The regents should take their focus off the colleges’ reputation, and instead put it on the advancement of knowledge and learning.
Limiting professors’ speech, including their comments on social media, will only serve to ensure mediocrity. Nothing great was ever accomplished by people who are afraid of what others will think. People who are worried about losing their jobs will not take the sort of risks that will lead to the advancement of knowledge and make a university great.
In fact, I would not be surprised if some of the best professors in Kansas are dusting off their resumes and preparing to leave for other states, rather than put up with limits on their speech.
The Kansas Board of Regents made a similar mistake on limiting academic speech in 1897 when it fired many faculty members at Kansas State University, then known as Kansas State Agricultural College.
The faculty members were dragging their feet on implementing Populist (or People’s) Party ideas in their teaching. The Board of Regents was taken over by the Populists from 1895 to 1899, according to a 1925 thesis by Virginia Gibson that is on file at the K-State library. Populists controlled the Legislature and the governor’s office.
The Populists were understandably upset about the decline of the family farm after droughts and crop failures, and had created their own national platform, reforms that would help small farmers and not big businesses. While they may have had some good ideas, they lacked judgment as they tried to force others to adopt their platform. They tried to change the curriculum at K-State and get the professors, many of whom were apparently hidebound Republicans, to teach their ideas, and fired faculty members when they did not go along with Populist ideas.
Interestingly, “efficiency” has been cited by the Board of Regents both in 2013 and in 1898 as a reason for interfering with the freedom of speech of its professors.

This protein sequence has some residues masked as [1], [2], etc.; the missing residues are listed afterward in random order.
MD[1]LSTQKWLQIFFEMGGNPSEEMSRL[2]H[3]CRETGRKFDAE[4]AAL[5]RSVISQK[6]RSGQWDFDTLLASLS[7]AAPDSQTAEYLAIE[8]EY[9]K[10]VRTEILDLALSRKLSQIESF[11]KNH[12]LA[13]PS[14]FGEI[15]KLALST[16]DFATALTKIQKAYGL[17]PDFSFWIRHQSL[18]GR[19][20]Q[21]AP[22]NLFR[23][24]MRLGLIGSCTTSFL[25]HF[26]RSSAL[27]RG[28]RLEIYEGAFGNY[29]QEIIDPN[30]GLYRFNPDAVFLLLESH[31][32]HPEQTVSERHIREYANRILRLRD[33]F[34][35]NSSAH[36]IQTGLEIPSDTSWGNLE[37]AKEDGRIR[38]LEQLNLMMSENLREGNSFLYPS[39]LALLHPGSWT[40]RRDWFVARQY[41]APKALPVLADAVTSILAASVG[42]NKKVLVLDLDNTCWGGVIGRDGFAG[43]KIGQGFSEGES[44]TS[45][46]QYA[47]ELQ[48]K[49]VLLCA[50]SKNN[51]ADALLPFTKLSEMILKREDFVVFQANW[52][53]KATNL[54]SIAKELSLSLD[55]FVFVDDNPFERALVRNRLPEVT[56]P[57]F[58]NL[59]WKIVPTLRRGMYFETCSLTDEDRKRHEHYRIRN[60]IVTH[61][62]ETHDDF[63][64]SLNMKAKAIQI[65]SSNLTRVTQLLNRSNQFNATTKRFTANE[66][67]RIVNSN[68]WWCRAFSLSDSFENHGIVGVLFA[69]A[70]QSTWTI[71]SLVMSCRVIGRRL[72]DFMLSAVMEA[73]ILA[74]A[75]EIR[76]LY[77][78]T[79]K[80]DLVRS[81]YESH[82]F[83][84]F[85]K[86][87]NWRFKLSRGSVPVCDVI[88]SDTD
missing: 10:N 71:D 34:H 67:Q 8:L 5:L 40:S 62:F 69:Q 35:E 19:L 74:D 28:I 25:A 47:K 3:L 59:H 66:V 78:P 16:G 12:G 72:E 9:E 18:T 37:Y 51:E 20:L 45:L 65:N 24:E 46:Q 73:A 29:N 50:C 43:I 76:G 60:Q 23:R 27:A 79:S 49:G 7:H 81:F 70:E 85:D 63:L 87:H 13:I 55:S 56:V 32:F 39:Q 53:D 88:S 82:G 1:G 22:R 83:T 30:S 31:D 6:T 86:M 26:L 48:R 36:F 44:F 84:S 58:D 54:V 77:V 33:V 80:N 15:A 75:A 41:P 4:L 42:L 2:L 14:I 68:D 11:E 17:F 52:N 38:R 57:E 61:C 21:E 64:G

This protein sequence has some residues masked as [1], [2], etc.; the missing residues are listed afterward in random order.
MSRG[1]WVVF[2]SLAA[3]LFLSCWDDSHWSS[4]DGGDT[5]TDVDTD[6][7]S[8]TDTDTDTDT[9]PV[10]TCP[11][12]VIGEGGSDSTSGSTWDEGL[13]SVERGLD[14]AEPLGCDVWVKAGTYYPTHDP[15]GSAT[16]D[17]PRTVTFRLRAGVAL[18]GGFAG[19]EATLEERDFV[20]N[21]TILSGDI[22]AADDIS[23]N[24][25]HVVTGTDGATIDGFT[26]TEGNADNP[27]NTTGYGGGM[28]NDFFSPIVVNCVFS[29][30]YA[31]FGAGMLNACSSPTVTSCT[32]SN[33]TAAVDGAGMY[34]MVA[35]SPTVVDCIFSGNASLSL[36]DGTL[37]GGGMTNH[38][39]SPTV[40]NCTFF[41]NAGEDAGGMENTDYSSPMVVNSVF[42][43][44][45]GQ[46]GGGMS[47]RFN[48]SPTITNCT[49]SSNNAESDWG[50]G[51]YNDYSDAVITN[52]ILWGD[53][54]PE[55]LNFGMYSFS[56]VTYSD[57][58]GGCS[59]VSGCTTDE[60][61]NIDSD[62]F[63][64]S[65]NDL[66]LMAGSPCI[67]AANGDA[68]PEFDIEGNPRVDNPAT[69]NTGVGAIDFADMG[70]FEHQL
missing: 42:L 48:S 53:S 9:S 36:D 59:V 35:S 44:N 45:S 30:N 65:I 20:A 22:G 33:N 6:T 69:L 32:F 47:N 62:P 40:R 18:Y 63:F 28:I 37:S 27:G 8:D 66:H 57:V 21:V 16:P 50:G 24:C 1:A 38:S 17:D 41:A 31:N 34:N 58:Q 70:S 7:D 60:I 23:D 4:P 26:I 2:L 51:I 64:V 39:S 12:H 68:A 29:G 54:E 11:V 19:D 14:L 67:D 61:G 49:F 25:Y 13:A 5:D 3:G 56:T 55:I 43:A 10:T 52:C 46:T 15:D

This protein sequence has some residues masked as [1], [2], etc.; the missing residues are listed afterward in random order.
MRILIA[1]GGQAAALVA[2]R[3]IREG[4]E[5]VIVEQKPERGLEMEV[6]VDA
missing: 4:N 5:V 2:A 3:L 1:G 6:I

A news release from the Board of Regents on Dec. 18, 2013, stated, “Because of the proliferation of social media use for communication purposes, and its particular susceptibility to misuse and damage to our universities, the Board believes that a provision outlining improper uses of social media will be beneficial to all parties and uphold the universities’ need to operate in an efficient and effective manner.”
According to Gibson, in 1898 the Regents (then Populists), “declared their sole object was to raise the standard, increase the efficiency, and enlarge the usefulness of the college.”
Luckily for Kansas, after several years the Populists were no longer in power and no longer tried to force the state colleges to teach their political ideas. About a century later, another Kansas board, the state Board of Education, tried to tell public schools what to teach on the science topic of evolution, with some proposed changes based on religious beliefs. Now we have the next national flap involving Kansas education, this one the limitation on freedom of speech on social media.
Every time, it’s always best for our governing boards to hire leading people in their field and let them have the academic freedom and the freedom of speech to teach their subject, and to comment on current events as they see fit. Students deserve to be taught real information by professors who are at the top of their field, and not to be interfered with by people who are overly worried about reputations. Anything else is to invite mediocrity.
To reach Mary Rupert, editor, email email@example.com.